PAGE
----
Valero’s leverage compared to peers
So far, we have discussed Valero Energy’s (VLO) stock performance, analyst ratings, refining margin trends, and outlook. In this part, we will examine the company’s leverage position.
Valero’s net debt-to-EBITDA (earnings before interest, tax, depreciation, and amortization) ratio stood at 0.4x in 4Q15. This is lower than the industry average ratio of 1.1x. Everything else being equal, a lower ratio typically signifies a healthier leverage position and a better capacity to repay debt.
The industry average considers 11 American refining companies, including Marathon Petroleum (MPC), Tesoro (TSO), and Phillips 66 (PSX). This ratio shows a firm’s leverage position as a multiple of its earnings.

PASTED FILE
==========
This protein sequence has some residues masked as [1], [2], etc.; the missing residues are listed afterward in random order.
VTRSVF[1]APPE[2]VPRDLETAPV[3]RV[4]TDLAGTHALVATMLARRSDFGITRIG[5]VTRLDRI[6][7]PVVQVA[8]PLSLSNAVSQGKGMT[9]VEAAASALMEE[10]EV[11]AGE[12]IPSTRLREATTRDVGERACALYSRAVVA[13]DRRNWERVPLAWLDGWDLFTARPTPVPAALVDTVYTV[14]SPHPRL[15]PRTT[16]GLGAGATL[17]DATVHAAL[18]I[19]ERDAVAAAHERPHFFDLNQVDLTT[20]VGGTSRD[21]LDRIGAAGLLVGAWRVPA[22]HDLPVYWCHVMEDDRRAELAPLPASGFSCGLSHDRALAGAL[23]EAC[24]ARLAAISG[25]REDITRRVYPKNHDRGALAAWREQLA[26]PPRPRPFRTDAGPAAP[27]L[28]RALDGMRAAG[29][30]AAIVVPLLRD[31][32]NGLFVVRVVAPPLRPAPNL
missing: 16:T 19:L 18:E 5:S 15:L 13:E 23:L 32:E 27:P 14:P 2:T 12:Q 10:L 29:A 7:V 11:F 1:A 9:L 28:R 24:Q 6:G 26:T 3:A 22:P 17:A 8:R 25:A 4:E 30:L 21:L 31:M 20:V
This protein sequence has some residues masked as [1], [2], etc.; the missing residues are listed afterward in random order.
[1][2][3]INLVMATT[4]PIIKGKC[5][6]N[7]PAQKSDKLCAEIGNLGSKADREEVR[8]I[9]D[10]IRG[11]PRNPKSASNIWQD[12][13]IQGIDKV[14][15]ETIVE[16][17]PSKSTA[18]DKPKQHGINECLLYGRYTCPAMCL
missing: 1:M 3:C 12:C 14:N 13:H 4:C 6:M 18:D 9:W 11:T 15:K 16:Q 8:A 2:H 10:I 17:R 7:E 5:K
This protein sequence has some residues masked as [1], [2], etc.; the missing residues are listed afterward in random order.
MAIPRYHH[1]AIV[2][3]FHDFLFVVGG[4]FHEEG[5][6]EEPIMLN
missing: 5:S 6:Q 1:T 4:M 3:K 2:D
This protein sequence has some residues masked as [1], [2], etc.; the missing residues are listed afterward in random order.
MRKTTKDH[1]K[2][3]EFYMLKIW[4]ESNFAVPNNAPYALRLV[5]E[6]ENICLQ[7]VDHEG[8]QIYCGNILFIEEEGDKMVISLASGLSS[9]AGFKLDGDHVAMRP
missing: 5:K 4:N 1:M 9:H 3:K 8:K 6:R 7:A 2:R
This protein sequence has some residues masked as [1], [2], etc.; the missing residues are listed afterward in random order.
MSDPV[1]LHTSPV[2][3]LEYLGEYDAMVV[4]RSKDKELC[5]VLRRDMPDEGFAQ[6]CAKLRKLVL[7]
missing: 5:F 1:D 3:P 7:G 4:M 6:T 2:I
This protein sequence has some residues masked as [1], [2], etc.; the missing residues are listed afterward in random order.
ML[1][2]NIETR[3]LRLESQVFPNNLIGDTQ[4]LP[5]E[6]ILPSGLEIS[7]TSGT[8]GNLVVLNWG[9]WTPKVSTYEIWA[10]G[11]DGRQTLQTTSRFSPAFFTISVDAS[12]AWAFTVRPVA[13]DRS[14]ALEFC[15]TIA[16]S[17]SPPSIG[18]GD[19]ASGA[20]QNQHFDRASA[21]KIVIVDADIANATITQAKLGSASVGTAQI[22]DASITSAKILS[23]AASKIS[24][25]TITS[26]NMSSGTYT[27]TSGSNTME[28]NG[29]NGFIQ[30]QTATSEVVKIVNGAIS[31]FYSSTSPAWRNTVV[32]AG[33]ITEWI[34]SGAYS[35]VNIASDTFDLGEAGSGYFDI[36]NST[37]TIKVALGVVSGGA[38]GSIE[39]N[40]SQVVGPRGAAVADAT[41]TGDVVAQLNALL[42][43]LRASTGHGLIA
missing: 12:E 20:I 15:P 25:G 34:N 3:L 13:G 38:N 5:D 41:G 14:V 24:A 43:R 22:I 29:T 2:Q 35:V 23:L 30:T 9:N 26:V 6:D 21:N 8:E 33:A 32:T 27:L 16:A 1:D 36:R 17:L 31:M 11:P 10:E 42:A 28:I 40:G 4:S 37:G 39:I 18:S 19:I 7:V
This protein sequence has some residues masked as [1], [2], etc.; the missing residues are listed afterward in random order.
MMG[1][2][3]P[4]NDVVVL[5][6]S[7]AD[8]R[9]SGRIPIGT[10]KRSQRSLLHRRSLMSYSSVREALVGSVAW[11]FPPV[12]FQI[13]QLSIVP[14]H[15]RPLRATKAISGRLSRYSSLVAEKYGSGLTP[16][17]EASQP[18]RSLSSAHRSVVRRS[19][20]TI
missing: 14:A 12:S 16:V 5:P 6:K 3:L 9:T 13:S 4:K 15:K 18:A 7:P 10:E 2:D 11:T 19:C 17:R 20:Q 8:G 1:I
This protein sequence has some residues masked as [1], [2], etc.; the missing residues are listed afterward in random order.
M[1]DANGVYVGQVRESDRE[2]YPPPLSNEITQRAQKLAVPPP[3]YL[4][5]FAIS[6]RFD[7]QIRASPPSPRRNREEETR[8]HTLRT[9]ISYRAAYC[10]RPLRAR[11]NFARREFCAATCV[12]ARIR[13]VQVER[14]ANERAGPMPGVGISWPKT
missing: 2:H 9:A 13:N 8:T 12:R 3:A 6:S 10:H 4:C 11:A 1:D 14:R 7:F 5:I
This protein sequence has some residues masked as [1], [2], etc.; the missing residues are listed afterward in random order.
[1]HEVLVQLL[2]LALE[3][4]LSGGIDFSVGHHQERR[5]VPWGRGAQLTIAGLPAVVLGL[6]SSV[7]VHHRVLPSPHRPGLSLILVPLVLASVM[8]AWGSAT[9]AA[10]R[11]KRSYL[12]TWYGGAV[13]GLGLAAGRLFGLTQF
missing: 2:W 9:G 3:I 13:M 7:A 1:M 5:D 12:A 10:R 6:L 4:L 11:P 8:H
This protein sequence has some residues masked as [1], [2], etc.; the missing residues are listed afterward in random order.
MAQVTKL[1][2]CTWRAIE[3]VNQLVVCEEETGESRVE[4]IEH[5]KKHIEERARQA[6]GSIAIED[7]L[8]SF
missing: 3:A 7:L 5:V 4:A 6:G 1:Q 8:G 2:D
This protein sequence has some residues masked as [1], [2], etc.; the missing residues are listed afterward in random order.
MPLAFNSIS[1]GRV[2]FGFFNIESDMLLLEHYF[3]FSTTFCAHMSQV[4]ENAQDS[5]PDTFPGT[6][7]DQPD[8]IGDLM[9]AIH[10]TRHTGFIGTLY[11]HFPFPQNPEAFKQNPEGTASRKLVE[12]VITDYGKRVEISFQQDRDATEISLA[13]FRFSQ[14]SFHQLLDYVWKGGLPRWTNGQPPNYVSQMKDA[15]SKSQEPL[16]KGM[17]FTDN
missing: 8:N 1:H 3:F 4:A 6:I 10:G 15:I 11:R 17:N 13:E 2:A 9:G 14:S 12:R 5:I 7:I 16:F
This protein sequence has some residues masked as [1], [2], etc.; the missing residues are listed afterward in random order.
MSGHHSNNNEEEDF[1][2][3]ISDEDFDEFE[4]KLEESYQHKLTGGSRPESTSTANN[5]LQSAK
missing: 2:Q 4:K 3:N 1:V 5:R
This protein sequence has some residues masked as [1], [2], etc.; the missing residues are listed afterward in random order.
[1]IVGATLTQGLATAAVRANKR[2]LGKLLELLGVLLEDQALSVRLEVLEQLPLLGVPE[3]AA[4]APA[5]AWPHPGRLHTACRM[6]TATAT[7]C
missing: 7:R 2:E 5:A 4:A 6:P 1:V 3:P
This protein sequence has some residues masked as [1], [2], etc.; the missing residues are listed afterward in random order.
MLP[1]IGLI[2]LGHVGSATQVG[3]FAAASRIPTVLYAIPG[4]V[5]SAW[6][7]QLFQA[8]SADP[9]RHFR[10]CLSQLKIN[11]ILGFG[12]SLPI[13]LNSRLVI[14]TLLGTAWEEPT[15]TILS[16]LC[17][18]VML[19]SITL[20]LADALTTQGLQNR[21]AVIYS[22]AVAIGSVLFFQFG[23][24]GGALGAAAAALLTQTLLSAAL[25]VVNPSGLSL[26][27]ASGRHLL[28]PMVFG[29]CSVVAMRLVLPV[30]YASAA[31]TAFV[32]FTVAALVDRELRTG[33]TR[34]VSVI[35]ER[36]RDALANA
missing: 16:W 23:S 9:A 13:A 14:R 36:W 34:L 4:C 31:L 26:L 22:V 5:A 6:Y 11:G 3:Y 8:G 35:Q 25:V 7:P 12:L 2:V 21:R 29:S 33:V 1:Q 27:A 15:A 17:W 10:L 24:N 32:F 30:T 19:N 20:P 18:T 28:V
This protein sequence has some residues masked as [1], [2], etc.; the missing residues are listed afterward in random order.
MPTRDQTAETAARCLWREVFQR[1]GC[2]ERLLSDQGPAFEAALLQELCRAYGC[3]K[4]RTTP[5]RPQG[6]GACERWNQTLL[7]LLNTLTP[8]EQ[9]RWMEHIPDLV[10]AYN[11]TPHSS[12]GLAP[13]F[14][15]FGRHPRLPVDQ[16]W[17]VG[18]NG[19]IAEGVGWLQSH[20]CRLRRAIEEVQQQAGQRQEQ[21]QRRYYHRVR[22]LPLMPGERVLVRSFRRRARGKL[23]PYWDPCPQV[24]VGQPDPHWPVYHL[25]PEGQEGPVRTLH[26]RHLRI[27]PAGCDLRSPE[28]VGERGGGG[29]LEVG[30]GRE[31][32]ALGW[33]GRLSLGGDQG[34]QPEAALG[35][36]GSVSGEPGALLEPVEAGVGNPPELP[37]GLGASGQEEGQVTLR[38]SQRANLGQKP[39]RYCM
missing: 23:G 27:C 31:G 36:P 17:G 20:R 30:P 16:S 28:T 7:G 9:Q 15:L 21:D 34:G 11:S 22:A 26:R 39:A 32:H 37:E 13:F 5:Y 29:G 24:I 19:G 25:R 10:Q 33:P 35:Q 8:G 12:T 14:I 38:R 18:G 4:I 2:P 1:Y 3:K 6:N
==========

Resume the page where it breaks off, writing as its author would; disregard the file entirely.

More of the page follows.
For exposure to MPC, VLO, and PSX, you can consider the PowerShares Dynamic Large Cap Value Portfolio ETF (PWV). PWV has ~11% exposure to energy sector stocks.
In 4Q15, VLO’s total debt-to-capital ratio stood at 25.7%. This is below the industry average of 35.3%. The debt-to-capital ratio shows a firm’s leverage position and capital structure.
Valero’s net debt-to-EBITDA trend
Valero’s net debt-to-adjusted EBITDA ratio remained at the same level in 4Q13 and 4Q15. Before analyzing the ratio, let us understand the net debt position.
Valero’s net debt has risen from $2.2 billion in 4Q13 to $3.3 billion in 4Q15. This was led by a rise in total debt coupled with a fall in cash reserves. Total debt rose by 12% over 4Q13 to $7.4 billion in 4Q15. Cash reserves fell by 4% over 4Q13 to $4.1 billion in 4Q15.
Valero’s (VLO) adjusted EBITDA rose during 4Q13–4Q15 due to higher earnings in the refining segment. The rise in adjusted EBITDA coupled with an equivalent rise in net debt resulted in the same net debt-to-adjusted EBITDA multiple in 4Q13 and 4Q15.
Valero’s leverage ratios are lower than its peers, placing VLO in a likely comfortable leverage position.